I want to tell you about this moment because it was beautiful, and I don't want it to be gone and done already. Somehow, with meager words, I want it to last forever.
We ate a delicious meal, sizzling vegetables in a hot molcajete, with warm tortillas and fresh orange juice, overlooking the lake as the sun was perched low in the sky. Fortunately, the boys were hungry enough that they ate in silence, washing down their taquitos with gulps of ice cold naranjadas. As the sun went from yellow to orange, we basked in its beckoning to relax. Solomon watched a little girl, about seven or eight, wading in the restaurant's pool about 15 feet away. There was a glimmer of intrigue in his eyes, a wondering of why or how or when she managed to submerge herself, clothes on, in an ice cold pool, alone. He pondered this, in silence.
Across the table, Rainer was anything but silent. His grunts and squawks were endearing, and also annoying. But his plump thighs overflowing from his light green romper made him quite lovable, and any chirping was forgiven. While Solomon is cautious, Rainer is reckless. While Solomon observes, Rainer plunges in. Quite literally. It took Mr. P's physical restraint to hold that little rugrat back. And, finally, as we've learned many other times in parenting, it's best to release them - to dive in, spontaneously, to their thirst to experience.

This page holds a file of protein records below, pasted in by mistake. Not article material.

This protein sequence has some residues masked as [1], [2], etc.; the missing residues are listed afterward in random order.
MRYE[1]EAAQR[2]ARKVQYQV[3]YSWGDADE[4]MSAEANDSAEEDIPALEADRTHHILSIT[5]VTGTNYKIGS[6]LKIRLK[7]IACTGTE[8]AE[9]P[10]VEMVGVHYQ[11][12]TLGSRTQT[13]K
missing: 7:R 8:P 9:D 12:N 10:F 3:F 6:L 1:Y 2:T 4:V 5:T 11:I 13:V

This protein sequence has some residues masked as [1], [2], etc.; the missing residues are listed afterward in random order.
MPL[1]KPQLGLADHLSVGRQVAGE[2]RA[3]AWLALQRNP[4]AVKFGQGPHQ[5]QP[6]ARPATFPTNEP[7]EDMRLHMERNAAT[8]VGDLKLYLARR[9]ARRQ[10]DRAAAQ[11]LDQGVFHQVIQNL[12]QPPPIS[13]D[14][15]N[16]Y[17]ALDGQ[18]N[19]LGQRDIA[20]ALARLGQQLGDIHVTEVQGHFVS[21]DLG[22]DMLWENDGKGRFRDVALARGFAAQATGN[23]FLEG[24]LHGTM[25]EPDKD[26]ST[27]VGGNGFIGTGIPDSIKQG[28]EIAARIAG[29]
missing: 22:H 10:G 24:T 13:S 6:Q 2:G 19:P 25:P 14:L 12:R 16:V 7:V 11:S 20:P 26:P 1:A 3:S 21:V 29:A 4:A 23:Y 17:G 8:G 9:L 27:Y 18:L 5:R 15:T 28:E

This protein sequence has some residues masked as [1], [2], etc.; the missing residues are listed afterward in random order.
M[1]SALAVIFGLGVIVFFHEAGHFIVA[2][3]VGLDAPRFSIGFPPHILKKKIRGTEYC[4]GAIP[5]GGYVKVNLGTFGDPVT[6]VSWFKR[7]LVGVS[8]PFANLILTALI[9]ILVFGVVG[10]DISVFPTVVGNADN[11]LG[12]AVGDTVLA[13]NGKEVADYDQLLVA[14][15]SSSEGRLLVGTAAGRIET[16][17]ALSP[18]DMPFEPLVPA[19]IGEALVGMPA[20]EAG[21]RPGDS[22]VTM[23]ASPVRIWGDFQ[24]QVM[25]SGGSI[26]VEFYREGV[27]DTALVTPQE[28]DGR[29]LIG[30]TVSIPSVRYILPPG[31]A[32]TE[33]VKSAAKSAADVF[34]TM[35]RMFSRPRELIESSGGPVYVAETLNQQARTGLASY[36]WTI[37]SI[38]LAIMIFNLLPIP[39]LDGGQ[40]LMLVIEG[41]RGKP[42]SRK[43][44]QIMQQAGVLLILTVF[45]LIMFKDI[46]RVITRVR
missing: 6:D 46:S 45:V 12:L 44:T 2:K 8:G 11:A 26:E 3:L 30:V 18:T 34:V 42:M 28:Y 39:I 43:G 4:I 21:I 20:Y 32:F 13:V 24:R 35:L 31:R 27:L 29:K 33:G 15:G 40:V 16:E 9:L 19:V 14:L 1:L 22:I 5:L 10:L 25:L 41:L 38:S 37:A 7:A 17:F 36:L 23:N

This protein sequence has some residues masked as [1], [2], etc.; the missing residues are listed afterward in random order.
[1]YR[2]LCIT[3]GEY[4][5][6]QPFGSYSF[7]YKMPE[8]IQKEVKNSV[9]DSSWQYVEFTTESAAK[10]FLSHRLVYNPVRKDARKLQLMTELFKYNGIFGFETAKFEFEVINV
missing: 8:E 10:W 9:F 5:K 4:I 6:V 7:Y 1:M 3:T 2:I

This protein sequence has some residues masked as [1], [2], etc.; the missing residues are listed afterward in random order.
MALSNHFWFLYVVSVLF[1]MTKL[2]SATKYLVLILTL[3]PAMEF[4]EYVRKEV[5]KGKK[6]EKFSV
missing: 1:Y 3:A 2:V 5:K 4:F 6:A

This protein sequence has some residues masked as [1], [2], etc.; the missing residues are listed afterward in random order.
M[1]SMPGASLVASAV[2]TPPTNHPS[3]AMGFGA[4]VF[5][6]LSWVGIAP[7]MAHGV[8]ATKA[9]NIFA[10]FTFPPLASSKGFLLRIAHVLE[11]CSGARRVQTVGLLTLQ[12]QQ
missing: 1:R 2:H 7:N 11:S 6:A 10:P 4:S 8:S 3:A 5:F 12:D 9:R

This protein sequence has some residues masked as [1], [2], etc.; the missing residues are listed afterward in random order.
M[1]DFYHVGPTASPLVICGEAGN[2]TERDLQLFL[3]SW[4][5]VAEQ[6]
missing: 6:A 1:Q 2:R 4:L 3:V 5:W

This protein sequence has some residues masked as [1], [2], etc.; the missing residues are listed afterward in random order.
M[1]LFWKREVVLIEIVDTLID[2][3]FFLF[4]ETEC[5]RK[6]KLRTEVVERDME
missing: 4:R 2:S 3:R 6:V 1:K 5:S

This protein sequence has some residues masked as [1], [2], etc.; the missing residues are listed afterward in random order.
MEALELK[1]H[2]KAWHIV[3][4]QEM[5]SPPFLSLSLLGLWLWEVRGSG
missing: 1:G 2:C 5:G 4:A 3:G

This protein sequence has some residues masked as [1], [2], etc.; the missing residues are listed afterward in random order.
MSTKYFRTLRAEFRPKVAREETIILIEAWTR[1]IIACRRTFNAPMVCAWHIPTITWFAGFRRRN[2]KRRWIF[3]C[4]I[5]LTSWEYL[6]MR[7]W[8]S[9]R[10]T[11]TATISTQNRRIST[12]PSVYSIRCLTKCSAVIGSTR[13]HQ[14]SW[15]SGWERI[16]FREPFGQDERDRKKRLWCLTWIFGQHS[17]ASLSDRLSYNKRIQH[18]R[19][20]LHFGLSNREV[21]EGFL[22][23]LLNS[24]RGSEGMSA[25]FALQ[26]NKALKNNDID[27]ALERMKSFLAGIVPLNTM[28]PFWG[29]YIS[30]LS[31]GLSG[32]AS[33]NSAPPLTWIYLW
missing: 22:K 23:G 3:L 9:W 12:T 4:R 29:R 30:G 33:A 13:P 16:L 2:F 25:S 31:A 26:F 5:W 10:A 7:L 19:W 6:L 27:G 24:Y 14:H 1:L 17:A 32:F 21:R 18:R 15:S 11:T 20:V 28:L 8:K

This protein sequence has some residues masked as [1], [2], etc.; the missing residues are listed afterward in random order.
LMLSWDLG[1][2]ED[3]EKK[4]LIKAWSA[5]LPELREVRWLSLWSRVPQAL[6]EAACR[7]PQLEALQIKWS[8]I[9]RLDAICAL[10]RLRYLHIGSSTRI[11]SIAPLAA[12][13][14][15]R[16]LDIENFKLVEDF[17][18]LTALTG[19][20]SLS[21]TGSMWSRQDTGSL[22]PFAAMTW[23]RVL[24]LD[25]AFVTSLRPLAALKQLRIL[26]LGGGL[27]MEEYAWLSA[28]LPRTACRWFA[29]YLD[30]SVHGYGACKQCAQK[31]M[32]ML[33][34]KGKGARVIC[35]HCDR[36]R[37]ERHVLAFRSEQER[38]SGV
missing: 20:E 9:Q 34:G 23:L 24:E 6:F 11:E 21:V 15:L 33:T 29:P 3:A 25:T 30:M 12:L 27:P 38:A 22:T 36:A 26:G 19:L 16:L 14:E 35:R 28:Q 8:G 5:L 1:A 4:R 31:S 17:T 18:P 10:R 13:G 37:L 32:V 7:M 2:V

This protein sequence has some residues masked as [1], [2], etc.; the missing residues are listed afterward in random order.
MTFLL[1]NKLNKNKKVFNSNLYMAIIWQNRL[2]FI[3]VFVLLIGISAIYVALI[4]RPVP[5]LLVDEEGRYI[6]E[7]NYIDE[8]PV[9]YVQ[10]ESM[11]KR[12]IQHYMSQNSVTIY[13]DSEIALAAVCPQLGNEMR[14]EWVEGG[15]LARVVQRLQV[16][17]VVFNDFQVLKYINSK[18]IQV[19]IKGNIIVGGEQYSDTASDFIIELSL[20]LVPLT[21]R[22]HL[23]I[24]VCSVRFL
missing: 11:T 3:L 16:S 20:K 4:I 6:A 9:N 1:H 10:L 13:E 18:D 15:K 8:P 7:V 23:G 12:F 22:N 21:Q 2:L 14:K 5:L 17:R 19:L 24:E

Before I knew it, all three of my boys were up to their necks in the water, all their clothes on, teeth chattering, grins from ear to ear. As I watched them splashing and laughing, the golden sunlight reflecting on their faces in the clear blue water, I gasped ever so slightly, searching for my breath in the midst of this perfect moment. All was right in our world in that instant. And I wanted to grasp at the beauty of it, wrap my fingers around it, and put it in my pocket. Somehow, I wanted to be able to dig deep for it on a lonesome Monday, while sopping up spilled milk and blocking out the shrill screams of my demanding toddler. When I need it so desperately, I want that snapshot to be there, at arms reach, to comfort me with its loveliness.
"Writing can be a pretty desperate endeavor, because it is about some of our deepest needs; our need to be visible, to be heard, our need to make sense of our lives, to wake up and grow and belong." (Anne Lamott, Bird by Bird)